The English Civil War

In the 17th century, Parliament had become an important aspect in the political life of England. When King Charles I (r. 1625-1649) threatened the power of this institution with his more absolutist policy, it lead to a civil war which had a completely unprecedented conclusion.

Catholicism was greatly feared and hated in England after the Reformation of Henry VIII and especially after Mary Tudor. Charles I had taken a Catholic wife, and the people were worried that he would raise his children Catholic. In addition, Archbishop Laud of Canterbury was less protestant in his religious policy, somewhat favoring the pomp and ceremony of the old Catholic Church. He also emphasized the aspect of communion in the worship service, and not the sermon, which was a very Catholic practice. The religious policy of Laud prompted a revolt by the Scottish which Charles had insufficient funds to suppress. He had been refused money by parliament for previous military undertakings, so he sought other means to raise  funds. He dug up old and forgotten laws and edicts in search for revenue, but his endeavors did not prove fruitful enough. Finally, he summoned Parliament again (called Long Parliament, lasting from 1640 to 1660). At this meeting he was forced to give Parliament a far greater degree of autonomy, and to remove Archbishop Laud. Parliament was happy that it had extracted more privileges, but it realized that Charles could just be biding his time until was back on his feet financially, and would retract his promises later.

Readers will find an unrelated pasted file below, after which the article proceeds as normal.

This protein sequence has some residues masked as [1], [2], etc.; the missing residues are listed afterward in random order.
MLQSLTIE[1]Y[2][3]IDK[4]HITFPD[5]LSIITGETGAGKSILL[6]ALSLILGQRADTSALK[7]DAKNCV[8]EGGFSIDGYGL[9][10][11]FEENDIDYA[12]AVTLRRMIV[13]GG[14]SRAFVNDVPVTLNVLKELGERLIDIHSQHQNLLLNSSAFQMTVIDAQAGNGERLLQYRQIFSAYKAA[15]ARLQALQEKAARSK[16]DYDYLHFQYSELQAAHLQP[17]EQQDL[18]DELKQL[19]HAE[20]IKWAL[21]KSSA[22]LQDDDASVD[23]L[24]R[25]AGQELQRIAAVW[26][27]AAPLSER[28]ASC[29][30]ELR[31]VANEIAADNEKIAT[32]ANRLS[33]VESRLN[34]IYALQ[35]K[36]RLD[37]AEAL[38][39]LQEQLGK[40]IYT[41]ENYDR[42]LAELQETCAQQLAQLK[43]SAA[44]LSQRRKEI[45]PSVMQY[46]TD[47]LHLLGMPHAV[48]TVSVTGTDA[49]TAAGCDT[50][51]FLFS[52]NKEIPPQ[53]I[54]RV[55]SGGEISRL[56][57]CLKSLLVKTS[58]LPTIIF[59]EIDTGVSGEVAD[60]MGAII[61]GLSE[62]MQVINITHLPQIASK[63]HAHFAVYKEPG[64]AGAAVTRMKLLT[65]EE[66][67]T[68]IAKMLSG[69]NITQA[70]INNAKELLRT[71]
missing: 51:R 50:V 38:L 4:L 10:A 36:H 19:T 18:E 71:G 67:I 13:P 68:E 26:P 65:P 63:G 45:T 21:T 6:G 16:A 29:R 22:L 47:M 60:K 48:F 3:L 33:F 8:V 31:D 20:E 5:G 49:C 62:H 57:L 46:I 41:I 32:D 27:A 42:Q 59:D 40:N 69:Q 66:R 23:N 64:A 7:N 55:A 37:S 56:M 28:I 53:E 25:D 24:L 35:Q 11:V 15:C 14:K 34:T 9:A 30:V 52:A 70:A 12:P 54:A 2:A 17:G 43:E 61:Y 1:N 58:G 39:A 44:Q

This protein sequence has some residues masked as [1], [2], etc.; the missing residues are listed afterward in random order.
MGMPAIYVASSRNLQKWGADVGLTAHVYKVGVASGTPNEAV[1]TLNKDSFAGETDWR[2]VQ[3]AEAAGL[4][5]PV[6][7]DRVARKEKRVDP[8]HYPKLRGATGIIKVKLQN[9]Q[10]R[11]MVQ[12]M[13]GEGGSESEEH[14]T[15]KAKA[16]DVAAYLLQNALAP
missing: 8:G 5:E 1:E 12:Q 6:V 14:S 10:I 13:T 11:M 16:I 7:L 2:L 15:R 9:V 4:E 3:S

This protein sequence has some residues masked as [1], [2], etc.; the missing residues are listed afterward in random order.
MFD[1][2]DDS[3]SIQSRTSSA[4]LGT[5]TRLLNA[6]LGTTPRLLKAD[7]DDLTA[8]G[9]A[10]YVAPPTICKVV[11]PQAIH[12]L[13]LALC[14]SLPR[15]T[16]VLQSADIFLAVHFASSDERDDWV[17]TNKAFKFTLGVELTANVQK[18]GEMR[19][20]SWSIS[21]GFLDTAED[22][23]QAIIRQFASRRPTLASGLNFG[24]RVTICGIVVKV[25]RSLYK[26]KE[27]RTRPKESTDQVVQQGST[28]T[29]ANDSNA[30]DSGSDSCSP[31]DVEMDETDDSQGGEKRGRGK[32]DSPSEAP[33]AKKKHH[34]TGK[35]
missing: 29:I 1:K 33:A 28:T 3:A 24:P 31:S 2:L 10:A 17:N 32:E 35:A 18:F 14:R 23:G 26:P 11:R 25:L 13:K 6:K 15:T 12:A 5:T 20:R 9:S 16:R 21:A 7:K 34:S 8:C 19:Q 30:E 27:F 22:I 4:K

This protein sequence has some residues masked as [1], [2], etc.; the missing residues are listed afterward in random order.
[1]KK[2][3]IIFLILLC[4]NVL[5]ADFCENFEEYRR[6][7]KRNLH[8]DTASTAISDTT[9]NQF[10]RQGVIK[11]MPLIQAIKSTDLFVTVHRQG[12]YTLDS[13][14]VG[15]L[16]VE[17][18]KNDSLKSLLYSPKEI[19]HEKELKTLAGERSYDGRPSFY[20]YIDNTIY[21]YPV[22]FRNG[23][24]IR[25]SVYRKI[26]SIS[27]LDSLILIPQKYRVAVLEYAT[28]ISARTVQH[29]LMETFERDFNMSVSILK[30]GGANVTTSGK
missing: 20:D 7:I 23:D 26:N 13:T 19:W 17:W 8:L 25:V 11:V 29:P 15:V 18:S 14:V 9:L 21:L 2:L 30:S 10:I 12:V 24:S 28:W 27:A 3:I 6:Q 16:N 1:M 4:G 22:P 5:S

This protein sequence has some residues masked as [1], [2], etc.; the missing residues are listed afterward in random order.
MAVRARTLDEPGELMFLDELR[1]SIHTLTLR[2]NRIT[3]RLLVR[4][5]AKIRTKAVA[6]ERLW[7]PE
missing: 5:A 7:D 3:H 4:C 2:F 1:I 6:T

War broke out between the royalist Cavaliers and the Parliamentarian Roundheads in 1642. The Roundheads had a new organization of military, called the New Model Army, which was based in London rather than locally. The Royalists were defeated in 1645 and Charles was captured in 1646. A second civil war broke out in 1648, and in January of 1649, something unprecedented occurred: Charles was executed. This was quite revolutionary. That the legitimate ruler could be executed was shocking to the world, and shaped the development of Western Civilization in the centuries to come.


One thought on “The English Civil War

  1. Pingback: Life Under Oliver Cromwell | supererling

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